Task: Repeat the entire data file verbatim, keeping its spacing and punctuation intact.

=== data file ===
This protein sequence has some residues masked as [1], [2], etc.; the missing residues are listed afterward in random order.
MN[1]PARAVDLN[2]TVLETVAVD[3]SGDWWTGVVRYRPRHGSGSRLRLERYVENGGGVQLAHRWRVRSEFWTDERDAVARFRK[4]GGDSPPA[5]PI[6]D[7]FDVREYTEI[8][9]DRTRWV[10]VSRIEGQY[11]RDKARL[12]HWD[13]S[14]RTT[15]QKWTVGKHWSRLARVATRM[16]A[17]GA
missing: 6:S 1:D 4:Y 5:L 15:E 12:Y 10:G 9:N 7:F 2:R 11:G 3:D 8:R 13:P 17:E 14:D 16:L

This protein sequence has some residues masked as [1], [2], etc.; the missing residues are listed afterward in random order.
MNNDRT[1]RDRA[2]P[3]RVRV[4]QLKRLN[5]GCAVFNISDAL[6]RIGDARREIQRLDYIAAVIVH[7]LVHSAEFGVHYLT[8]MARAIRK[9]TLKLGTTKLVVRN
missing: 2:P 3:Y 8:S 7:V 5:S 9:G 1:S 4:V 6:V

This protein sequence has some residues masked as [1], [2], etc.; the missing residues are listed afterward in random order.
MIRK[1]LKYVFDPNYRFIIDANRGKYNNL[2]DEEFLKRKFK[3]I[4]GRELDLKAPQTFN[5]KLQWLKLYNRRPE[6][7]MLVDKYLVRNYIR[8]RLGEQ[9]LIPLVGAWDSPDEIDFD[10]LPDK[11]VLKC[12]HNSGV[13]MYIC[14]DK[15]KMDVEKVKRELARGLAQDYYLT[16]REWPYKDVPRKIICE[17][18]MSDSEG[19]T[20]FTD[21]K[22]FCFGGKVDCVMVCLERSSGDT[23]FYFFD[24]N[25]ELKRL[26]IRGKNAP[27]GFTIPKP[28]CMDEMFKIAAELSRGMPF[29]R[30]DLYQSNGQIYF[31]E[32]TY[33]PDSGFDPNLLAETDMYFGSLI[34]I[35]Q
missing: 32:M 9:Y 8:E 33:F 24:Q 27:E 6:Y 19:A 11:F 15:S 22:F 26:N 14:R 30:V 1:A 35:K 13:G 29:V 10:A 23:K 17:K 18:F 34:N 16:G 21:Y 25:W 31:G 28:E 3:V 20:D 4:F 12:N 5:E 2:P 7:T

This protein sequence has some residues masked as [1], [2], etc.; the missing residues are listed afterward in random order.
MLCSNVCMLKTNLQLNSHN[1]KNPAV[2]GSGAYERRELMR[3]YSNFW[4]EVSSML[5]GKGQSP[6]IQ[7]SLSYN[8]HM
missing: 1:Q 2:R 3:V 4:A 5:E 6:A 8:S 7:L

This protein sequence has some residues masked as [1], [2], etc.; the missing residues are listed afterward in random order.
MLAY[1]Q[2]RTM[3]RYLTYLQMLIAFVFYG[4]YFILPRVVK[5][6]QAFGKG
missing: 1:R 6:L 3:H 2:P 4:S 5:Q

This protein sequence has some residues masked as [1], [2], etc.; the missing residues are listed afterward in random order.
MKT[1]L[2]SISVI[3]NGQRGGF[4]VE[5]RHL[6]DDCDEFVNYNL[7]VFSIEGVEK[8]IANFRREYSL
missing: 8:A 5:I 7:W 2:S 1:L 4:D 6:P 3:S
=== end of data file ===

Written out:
This protein sequence has some residues masked as [1], [2], etc.; the missing residues are listed afterward in random order.
MN[1]PARAVDLN[2]TVLETVAVD[3]SGDWWTGVVRYRPRHGSGSRLRLERYVENGGGVQLAHRWRVRSEFWTDERDAVARFRK[4]GGDSPPA[5]PI[6]D[7]FDVREYTEI[8][9]DRTRWV[10]VSRIEGQY[11]RDKARL[12]HWD[13]S[14]RTT[15]QKWTVGKHWSRLARVATRM[16]A[17]GA
missing: 6:S 1:D 4:Y 5:L 15:E 12:Y 10:G 9:N 7:F 2:R 11:G 3:D 8:R 13:P 17:E 14:D 16:L

This protein sequence has some residues masked as [1], [2], etc.; the missing residues are listed afterward in random order.
MNNDRT[1]RDRA[2]P[3]RVRV[4]QLKRLN[5]GCAVFNISDAL[6]RIGDARREIQRLDYIAAVIVH[7]LVHSAEFGVHYLT[8]MARAIRK[9]TLKLGTTKLVVRN
missing: 2:P 3:Y 8:S 7:V 5:S 9:G 1:S 4:V 6:V

This protein sequence has some residues masked as [1], [2], etc.; the missing residues are listed afterward in random order.
MIRK[1]LKYVFDPNYRFIIDANRGKYNNL[2]DEEFLKRKFK[3]I[4]GRELDLKAPQTFN[5]KLQWLKLYNRRPE[6][7]MLVDKYLVRNYIR[8]RLGEQ[9]LIPLVGAWDSPDEIDFD[10]LPDK[11]VLKC[12]HNSGV[13]MYIC[14]DK[15]KMDVEKVKRELARGLAQDYYLT[16]REWPYKDVPRKIICE[17][18]MSDSEG[19]T[20]FTD[21]K[22]FCFGGKVDCVMVCLERSSGDT[23]FYFFD[24]N[25]ELKRL[26]IRGKNAP[27]GFTIPKP[28]CMDEMFKIAAELSRGMPF[29]R[30]DLYQSNGQIYF[31]E[32]TY[33]PDSGFDPNLLAETDMYFGSLI[34]I[35]Q
missing: 32:M 9:Y 8:E 33:F 24:Q 27:E 6:Y 19:A 11:F 15:S 22:F 26:N 14:R 30:V 1:A 35:K 13:G 29:V 10:A 23:K 17:K 18:F 34:N 16:G 21:Y 25:W 31:G 28:E 3:V 20:D 4:F 12:N 5:E 2:P 7:T

This protein sequence has some residues masked as [1], [2], etc.; the missing residues are listed afterward in random order.
MLCSNVCMLKTNLQLNSHN[1]KNPAV[2]GSGAYERRELMR[3]YSNFW[4]EVSSML[5]GKGQSP[6]IQ[7]SLSYN[8]HM
missing: 1:Q 2:R 3:V 4:A 5:E 6:A 8:S 7:L

This protein sequence has some residues masked as [1], [2], etc.; the missing residues are listed afterward in random order.
MLAY[1]Q[2]RTM[3]RYLTYLQMLIAFVFYG[4]YFILPRVVK[5][6]QAFGKG
missing: 1:R 6:L 3:H 2:P 4:S 5:Q

This protein sequence has some residues masked as [1], [2], etc.; the missing residues are listed afterward in random order.
MKT[1]L[2]SISVI[3]NGQRGGF[4]VE[5]RHL[6]DDCDEFVNYNL[7]VFSIEGVEK[8]IANFRREYSL
missing: 8:A 5:I 7:W 2:S 1:L 4:D 6:P 3:S